Women, this is not the well we are meant to draw from, this well of guilt, shame, and fear. But there is a presence deep within us–call it Christ, call it Spirit, call it God-in-us. This is the presence that drew us to ministry in the first place. This is the presence that compels us to speak words of truth to our fellow sisters in ministry. And this is the presence that will empower us to live from a place of love and to believe good things about ourselves, if we will let it.

The Golden Rule is something we were all taught at a young age. We all know it as “do unto others as you would have them do unto you.” Sometimes, I think it would be more helpful for women if we were to flip it around and instead say, “Do unto yourself as you would do to others.” Because we desperately need to learn to be nicer to ourselves. To see what others see. To see what God sees.

Is being kind to ourselves a life lesson? Will it take an entire lifetime to learn to give ourselves more grace? For the sake of our daughters, I hope not.

Aurelia Davila Pratt is a new mom and the pastor of spiritual formation at Peace of Christ Church in Round Rock, Texas. 

Questions, and an Answer: Psalm 42, 43 by Nikki Finkelstein-Blair

Proper 7, June 19

1 Kings 19:1-4 (5-7) 8-15a
Psalm 42, 43
Gal. 3:23-29
Luke 8:26-39

Hope in God; for I shall again praise him,
my help and my God.
(Psalm 42:5, Psalm 42:11, Psalm 43:5)

The Psalms can be uplifting, comforting, inspiring. Sometimes the Psalms are simply reassuring, just when we need it most. The Psalms teach us that we are not the only people who have struggled with the questions of faith: Why did this happen? Where was God? How could God allow that? Or:

When shall I come and behold the face of God? (Psalm 42:2)
“Where is your God?” (Psalm 42:3)
Why are you cast down, O my soul?
and
Why are you disquieted within me? (Psalm 42:5, 42:11, and 43:5)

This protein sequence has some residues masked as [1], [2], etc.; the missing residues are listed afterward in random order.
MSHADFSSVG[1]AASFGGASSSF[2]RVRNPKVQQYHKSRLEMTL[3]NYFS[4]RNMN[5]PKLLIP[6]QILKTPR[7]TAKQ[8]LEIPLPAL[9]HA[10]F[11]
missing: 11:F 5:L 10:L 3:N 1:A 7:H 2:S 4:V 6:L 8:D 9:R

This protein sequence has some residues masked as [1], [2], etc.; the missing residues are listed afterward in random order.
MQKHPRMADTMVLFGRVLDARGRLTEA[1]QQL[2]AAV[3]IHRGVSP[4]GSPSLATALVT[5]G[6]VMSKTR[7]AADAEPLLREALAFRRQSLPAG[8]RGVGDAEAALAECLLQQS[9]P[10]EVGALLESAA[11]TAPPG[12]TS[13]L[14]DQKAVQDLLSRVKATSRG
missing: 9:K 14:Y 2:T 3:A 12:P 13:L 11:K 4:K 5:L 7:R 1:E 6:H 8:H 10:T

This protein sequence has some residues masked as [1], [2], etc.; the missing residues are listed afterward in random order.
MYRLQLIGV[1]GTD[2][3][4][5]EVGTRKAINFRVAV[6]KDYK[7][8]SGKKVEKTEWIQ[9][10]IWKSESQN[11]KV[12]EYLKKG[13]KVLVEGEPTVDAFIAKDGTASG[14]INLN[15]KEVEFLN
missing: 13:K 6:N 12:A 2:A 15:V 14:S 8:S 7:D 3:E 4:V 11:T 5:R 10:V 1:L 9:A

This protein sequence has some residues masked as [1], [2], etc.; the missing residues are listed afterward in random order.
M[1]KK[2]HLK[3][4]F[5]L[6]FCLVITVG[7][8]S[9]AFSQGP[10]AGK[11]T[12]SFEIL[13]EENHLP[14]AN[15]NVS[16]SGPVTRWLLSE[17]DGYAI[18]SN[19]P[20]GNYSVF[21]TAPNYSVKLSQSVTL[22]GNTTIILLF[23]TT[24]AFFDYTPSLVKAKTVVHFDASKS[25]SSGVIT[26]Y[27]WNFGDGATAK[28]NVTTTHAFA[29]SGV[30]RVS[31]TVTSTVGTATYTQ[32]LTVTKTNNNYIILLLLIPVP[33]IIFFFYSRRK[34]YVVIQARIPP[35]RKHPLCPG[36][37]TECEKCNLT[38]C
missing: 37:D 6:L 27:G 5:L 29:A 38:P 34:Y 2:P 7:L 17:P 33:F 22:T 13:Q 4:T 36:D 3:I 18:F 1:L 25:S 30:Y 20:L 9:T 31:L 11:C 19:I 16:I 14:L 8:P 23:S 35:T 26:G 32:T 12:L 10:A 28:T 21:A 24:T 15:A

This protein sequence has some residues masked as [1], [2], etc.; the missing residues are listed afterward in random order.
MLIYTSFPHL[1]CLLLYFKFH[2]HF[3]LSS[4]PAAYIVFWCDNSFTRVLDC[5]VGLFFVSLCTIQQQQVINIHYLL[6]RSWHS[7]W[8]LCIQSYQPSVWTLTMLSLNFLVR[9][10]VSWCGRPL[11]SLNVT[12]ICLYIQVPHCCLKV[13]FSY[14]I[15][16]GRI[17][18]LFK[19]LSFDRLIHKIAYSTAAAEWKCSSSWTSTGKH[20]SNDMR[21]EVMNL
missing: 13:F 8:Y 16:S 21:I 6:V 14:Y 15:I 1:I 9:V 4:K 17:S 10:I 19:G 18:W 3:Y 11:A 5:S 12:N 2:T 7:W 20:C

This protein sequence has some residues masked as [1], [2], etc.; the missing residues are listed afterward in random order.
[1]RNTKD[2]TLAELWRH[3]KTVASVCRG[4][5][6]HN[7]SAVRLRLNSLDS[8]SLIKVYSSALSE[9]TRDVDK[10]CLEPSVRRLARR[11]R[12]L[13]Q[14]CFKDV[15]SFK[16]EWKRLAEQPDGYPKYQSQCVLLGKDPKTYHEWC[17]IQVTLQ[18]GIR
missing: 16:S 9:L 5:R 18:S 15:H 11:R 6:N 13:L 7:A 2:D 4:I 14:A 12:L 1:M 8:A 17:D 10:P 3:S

Why have you forgotten about me? (Psalm 42:9)
Why must I walk about mournfully because the enemy oppresses me? (Psalm 42:9, Psalm 43:2)
Why have you cast me off? (Psalm 43:2)

Can we live without the answers? Can we allow ourselves to be reassured by the questions alone?

We have all heard the so-called answers that well-meaning Christian friends and families and pastors sometimes give, and the truth is, those anwers don’t make us feel any better. If anything, they make us feel worse because we “should” feel better! They usually include some version of “God won’t give you anything you can’t handle.” Maybe we’ve even tried to offer those answers ourselves, when we’ve been at a loss for words, when our friends and families and parishioners have come to us with tears in their eyes and “Why?” on their lips.

When we want most to offer reassurance, the silence at the end of a question mark doesn’t feel like peace. It feels like “Why have you forgotten about me?” and “Where is your God?” It is almost unbearable to stand in silence with “Where are you, God?” and “Why did this happen?”

But the Psalmist leaves questions hanging, unanswered, even asking them over and over again in these chapters. These Psalms are punctuated, literally and literarily, by questions. And God never comes back with, “I know you can handle this!” or “If you had more faith you wouldn’t need to ask!” God never even says, “Because…”

There are no good–and certainly no feel-good–answers to “When?” and “Where?” and “Why?” But there is a response that we can give in a life full of questions. It is an offering we can lift up–just as we are invited to respond every time we receive the gift of the Word.

It is an answer, a response, an offering: it is hope. As often as the questions are asked, the Psalmist offers it up over and over again:

“Hope in God, for I shall again praise him, my help and my God.”

Hope stands with us in the tear-full silences behind our hardest questions. Hope doesn’t brush off our “Why?” and it doesn’t try to step in for the absent “Because…” Hope simply lets us begin to glimpse light through our tears, so we can make our way–however slowly–toward joy. Hope draws us forward by inches, by heartbeats, toward the streams that quench our thirst and restore our energy. Hope recalls the songs we once sang, and hope readies the instruments for us until we are ready to play them again.

Nikki Finkelstein-Blair is an ordained Baptist minister, at-home mom, and military spouse living in South Carolina. She blogs at One Faithful Step.


THIS IS WHAT A MINISTER LOOKS LIKE: Diana White